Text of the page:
Faithy later returned and spearheaded a pioneering push in southern Germany, and although they tried to witness mainly on the streets, there were some very important meetings with the top heads of the Lutheran church, including the bishop himself. A meeting with many prominent churchmen occurred in Nurnberg on Feb. 5, ‘72, at which Faithy gave the message of Ezekiel 34, which needless to say was not a popular message. On March 14th, Faithy and her team of German Lambflock, Aphek and Apollos met with the bishop of the Lutheran Church in Munich, aided by a friend, Gunter Rattey. At this meeting Faithy answered their many questions about our doctrines and beliefs, and spoke of the need for real spiritual revolution in order to reach the lost and wandering youth of Germany.
Another milestone which occurred during our early days in Germany was our first en-masse MO Letter distribution at the Munich Olympics in August 1972, at which we distributed thousands of “Are You a Good Sport” Letters, especially written for the occasion. Brethren from all over Europe convened at a large “tent city” just outside Munich, which the municipal authorities had set up to keep “undesirable” hippies and travelers off the streets of their city during the Olympics. Here in the tent city we were able to arm the troops with lit, make our battle plans, and rest and recuperate for the next day’s witnessing.—As well as witness to the many kids who were royally escorted to this location by the city authorities!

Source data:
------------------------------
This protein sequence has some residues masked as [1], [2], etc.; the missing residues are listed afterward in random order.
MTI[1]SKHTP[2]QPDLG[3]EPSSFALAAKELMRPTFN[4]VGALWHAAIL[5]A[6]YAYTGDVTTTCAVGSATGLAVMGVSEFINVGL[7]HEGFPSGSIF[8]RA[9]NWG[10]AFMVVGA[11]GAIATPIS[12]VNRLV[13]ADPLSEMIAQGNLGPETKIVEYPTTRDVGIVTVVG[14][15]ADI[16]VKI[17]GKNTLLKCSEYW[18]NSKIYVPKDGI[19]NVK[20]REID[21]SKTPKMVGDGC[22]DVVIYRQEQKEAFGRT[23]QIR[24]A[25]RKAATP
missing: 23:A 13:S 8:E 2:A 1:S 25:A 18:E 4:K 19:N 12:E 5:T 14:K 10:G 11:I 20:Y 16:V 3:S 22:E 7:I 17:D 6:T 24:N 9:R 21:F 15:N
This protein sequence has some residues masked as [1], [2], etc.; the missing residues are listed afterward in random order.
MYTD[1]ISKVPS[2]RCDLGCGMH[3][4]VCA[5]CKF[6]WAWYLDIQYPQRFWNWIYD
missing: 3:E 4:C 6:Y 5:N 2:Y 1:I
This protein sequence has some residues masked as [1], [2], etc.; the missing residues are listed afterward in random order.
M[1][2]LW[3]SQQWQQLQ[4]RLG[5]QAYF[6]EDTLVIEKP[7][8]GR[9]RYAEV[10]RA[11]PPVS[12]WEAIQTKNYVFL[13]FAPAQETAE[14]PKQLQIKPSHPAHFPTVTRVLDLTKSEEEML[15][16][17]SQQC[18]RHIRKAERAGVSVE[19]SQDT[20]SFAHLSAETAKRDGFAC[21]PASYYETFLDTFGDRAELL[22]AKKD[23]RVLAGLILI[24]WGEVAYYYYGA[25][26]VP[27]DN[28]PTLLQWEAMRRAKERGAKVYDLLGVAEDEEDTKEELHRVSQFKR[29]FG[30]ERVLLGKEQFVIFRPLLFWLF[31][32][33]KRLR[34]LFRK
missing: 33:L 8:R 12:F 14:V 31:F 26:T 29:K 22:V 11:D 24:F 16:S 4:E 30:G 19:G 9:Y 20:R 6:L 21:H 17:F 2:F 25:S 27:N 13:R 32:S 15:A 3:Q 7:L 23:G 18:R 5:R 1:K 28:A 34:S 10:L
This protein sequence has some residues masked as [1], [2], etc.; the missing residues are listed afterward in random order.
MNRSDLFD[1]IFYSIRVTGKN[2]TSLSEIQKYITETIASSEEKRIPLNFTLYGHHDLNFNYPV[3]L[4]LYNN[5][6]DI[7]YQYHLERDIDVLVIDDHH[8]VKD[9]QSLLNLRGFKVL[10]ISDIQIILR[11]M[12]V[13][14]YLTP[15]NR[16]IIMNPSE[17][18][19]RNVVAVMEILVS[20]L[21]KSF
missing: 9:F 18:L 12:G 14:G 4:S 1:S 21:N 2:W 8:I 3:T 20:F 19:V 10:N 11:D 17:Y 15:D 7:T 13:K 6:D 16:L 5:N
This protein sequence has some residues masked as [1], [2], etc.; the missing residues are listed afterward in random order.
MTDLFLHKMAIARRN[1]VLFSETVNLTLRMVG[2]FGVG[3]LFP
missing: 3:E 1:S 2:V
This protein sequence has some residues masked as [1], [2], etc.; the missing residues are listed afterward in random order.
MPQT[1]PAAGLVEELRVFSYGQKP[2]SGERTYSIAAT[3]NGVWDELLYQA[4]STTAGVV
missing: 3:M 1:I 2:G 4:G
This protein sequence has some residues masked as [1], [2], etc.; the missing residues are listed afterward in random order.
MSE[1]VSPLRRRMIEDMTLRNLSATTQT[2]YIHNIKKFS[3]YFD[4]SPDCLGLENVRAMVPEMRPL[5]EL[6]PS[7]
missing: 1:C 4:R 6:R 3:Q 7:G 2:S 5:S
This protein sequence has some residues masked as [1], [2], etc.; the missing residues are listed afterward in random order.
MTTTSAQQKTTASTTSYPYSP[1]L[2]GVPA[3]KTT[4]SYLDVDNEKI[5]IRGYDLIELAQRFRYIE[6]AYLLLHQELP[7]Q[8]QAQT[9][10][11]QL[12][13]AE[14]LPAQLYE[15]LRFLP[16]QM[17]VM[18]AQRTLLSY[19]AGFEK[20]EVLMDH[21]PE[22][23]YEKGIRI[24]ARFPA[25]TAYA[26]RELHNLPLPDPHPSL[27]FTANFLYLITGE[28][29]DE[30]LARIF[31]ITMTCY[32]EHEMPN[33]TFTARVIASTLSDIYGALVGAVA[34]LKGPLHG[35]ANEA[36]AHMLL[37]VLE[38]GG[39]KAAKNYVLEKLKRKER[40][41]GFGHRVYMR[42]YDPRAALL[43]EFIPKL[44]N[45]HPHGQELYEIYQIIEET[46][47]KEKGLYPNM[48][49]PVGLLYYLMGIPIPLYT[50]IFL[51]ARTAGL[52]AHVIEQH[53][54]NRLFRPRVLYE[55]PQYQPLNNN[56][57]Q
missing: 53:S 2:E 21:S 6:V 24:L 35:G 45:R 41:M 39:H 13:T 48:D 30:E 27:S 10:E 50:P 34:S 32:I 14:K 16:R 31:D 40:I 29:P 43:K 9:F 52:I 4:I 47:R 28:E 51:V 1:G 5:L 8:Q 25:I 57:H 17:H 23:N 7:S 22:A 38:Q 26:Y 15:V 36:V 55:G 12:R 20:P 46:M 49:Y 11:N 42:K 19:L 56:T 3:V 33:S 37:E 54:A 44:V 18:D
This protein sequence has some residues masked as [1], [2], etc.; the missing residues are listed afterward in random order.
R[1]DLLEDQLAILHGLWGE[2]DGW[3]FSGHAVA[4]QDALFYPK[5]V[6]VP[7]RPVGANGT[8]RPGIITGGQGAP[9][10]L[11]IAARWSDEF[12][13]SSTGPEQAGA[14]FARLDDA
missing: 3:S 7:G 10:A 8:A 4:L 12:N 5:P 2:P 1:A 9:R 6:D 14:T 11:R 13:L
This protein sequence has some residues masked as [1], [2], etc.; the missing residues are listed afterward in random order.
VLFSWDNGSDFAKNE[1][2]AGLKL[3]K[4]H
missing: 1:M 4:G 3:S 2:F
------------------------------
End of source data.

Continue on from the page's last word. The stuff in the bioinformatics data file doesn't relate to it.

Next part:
In October of 1971, Faithy went to Stockholm, Sweden, with Arnon Quickclick, at the invitation of a Swedish man who had met the Children of God while abroad and who ended up helping the COG get established throughout Scandinavia.
Faithy and Arnon were soon to be joined by Miguel, Simon Black, Shalom, Johanon, Ruhamah, Mordecai and others. They began witnessing in the hippy hang-out GamlaBro, where Swedish Peter was led to the Lord. Later many of his friends from a hippy commune in Huddinge joined, amongst them Titus, Abigail, Barechias, Andrea, Israel, and Aristacus.
From Amsterdam came Jonas and Jochebed, as well as French Joseph, who travelled to meet Faithy in Copenhagen, Denmark. They began witnessing in Christiania, a former Danish military base that was now occupied by a hundred or so students and hippies who had received permission from the city government to establish an experimental alternate sub-culture there. The Lord led the early pioneers to Nehemiah, an older leather worker living in Christiania, a sort of city father amongst the hippies. Nehemiah was a strong Catholic and fell in love with the Children of God and helped that first little team to get their own Army barracks house, which was later christened “New Jerusalem”.